The way we harness solar energy to power homes, communities, or even entire cities has advanced greatly in recent years. In fact, it can even be hard to grasp that solar cells haven’t really been tapped until the mid-1950s. And yet historical records of solar energy use by mankind exist for periods long before the existence of solar panels.
Let’s take a look at some instances of solar power usage way before our time. It’s a fun and informative way to look at how far we’ve come developing this form of renewable energy.
One of the first historical instances of people harnessing solar power is the with ancient Egyptians heating their homes. The houses were built so as to be able to store some of the daytime heat in the walls. As a result, this heat would help maintain and regulate the temperature at night, when the cold desert winds began to bite. Concepts from this passive solar heating are still in use today.
Historical solar heating in ancient Egypt
In addition to that, archaeologists found evidence of a primitive version of photovoltaic technology. According to researchers, this historical record is some 600 years before the ancient Egyptians even used the wheel. Furthermore, it seems that obsidian together with hand-drawn copper wiring gave them simple solar cells. Obsidian is volcanic glass made of silicon for the most part. These solar cells are not very efficient but would have been suitable for uses such as gold electroplating.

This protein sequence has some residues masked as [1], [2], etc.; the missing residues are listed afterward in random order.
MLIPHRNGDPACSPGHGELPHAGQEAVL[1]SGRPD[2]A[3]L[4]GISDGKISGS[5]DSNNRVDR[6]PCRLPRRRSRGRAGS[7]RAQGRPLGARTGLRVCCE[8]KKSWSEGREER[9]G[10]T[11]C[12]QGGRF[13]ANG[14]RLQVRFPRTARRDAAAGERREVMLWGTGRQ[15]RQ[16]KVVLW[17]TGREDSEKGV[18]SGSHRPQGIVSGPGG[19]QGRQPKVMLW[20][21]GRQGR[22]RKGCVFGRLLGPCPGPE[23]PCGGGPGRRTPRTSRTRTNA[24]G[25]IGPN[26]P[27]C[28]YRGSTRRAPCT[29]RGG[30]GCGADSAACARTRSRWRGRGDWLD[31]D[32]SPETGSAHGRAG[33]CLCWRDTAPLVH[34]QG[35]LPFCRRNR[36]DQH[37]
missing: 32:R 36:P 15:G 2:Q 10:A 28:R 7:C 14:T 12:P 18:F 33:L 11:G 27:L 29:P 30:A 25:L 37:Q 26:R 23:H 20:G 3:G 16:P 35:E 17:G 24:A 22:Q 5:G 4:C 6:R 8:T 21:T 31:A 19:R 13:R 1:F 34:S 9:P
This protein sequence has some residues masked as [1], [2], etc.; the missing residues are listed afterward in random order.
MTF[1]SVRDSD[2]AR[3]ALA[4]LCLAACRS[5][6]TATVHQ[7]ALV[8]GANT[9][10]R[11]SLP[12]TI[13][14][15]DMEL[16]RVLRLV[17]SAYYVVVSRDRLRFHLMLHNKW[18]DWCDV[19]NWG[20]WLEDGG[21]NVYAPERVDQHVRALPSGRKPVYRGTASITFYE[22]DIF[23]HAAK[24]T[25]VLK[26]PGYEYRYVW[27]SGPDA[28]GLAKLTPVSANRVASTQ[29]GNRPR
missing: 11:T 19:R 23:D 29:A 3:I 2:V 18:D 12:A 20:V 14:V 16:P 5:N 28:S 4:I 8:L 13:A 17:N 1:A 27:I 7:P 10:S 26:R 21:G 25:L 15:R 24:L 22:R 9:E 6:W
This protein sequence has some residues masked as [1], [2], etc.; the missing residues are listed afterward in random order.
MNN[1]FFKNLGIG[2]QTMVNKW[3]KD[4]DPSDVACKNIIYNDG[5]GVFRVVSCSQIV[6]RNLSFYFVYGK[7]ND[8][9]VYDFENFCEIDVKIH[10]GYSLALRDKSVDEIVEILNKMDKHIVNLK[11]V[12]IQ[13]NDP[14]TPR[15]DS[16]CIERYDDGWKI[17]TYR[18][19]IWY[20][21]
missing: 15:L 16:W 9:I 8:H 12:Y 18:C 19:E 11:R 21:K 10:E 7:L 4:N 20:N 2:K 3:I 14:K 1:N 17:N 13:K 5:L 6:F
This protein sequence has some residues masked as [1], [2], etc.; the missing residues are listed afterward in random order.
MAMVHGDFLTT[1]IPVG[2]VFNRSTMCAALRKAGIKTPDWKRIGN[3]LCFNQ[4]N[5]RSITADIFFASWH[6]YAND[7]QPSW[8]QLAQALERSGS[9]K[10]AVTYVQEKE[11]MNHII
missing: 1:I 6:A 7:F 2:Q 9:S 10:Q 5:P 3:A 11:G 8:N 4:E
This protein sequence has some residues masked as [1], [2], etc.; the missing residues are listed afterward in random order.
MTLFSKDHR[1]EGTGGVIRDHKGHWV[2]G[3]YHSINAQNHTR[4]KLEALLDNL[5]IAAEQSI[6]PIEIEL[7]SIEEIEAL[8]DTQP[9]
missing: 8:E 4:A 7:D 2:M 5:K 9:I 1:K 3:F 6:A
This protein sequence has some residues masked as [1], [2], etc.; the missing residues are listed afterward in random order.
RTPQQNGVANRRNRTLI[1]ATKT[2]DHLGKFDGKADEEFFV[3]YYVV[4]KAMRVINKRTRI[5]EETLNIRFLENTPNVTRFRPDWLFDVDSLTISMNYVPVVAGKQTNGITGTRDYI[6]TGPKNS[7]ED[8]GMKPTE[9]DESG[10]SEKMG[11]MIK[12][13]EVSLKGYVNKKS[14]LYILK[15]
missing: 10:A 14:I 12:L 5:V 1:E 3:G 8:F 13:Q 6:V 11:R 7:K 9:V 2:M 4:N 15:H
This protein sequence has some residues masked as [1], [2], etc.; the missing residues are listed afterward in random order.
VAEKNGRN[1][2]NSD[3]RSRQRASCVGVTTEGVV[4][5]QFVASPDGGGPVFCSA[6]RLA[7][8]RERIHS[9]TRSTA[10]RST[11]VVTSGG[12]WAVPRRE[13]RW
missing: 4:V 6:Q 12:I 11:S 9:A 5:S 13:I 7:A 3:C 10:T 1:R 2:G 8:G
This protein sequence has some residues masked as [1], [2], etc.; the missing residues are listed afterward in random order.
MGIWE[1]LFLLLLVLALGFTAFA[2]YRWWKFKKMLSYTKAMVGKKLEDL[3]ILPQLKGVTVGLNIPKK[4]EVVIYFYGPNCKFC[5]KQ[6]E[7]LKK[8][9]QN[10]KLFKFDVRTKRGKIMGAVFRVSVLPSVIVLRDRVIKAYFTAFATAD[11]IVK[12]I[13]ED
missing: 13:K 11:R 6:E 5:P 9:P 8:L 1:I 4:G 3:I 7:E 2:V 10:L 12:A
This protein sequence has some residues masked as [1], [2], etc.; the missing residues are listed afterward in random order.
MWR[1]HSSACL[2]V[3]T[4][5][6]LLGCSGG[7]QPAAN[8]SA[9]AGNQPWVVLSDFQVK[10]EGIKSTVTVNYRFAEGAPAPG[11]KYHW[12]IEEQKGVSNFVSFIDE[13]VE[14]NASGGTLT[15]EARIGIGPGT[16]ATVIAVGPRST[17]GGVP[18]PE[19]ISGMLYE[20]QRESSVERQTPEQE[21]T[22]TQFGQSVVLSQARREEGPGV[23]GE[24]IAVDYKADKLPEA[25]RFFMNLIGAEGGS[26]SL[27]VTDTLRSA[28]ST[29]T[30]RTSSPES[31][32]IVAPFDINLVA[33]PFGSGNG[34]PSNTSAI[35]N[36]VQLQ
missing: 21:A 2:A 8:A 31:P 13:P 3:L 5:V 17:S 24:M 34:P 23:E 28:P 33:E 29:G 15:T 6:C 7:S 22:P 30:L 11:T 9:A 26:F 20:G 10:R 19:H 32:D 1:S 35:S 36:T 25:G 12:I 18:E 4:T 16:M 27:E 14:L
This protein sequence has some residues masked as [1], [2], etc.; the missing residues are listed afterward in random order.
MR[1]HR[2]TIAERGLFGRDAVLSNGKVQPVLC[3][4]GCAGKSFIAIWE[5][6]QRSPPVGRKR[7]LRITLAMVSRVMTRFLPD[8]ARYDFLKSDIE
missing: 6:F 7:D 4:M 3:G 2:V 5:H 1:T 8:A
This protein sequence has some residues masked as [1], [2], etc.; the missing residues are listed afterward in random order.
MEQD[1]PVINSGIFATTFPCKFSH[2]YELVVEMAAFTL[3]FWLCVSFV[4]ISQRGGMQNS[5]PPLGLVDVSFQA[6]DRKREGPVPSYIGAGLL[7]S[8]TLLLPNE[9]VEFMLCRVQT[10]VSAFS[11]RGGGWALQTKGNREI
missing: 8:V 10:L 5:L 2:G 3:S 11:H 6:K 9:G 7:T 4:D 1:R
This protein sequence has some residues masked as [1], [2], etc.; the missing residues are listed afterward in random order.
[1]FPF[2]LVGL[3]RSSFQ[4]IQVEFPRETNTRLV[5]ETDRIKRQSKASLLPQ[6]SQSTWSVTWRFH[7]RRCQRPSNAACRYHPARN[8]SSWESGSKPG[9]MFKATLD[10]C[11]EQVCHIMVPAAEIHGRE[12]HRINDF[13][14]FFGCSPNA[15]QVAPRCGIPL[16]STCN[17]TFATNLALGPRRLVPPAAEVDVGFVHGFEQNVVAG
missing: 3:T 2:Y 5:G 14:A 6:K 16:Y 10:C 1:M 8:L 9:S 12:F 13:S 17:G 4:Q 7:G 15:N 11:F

Bathhouses in the time of the Roman Empire also made use of solar heating of sorts. Because procuring wood was costly, and they were running out of supplies to burn, they looked for another solution. Consequently, they turned to the sun’s rays to help heat the rooms for the baths. Subsequently this led to a hypocaust system keeping the water hot and providing radiant heating for the various rooms.
For this reason, some of the major Roman bathhouses faced southwest. This subsequently optimized the amount of sun received by the baths’ windows to facilitate the mechanical heating inside.
Before the modern era, American inventor Charles Fritts coated selenium with a very thin layer of gold to make the first solid-state solar cell. Although, this demonstrated the possibilities of photovoltaics, this first attempt in 1883 was a mere 1% efficient.
However, in the next year, the world would see the first rooftop solar array in New York City. It was made from the selenium cells that Fritts invented. In addition, over the years, more scientists and inventors would add to the body of knowledge.
Solar power is on the precipice of ushering in a new world order when it comes to energy. Firstly it plays a pivotal role as the world tries to embrace renewables. Secondly it mitigates and reduces the effects of climate change.
None of this would be possible if not for the inventive minds from the past. Looking back on these precursors of solar power we can appreciate the modern advances and innovations. In fact, the best thing is that we can look forward to more developments as the solar PV industry looks to keep the momentum going.
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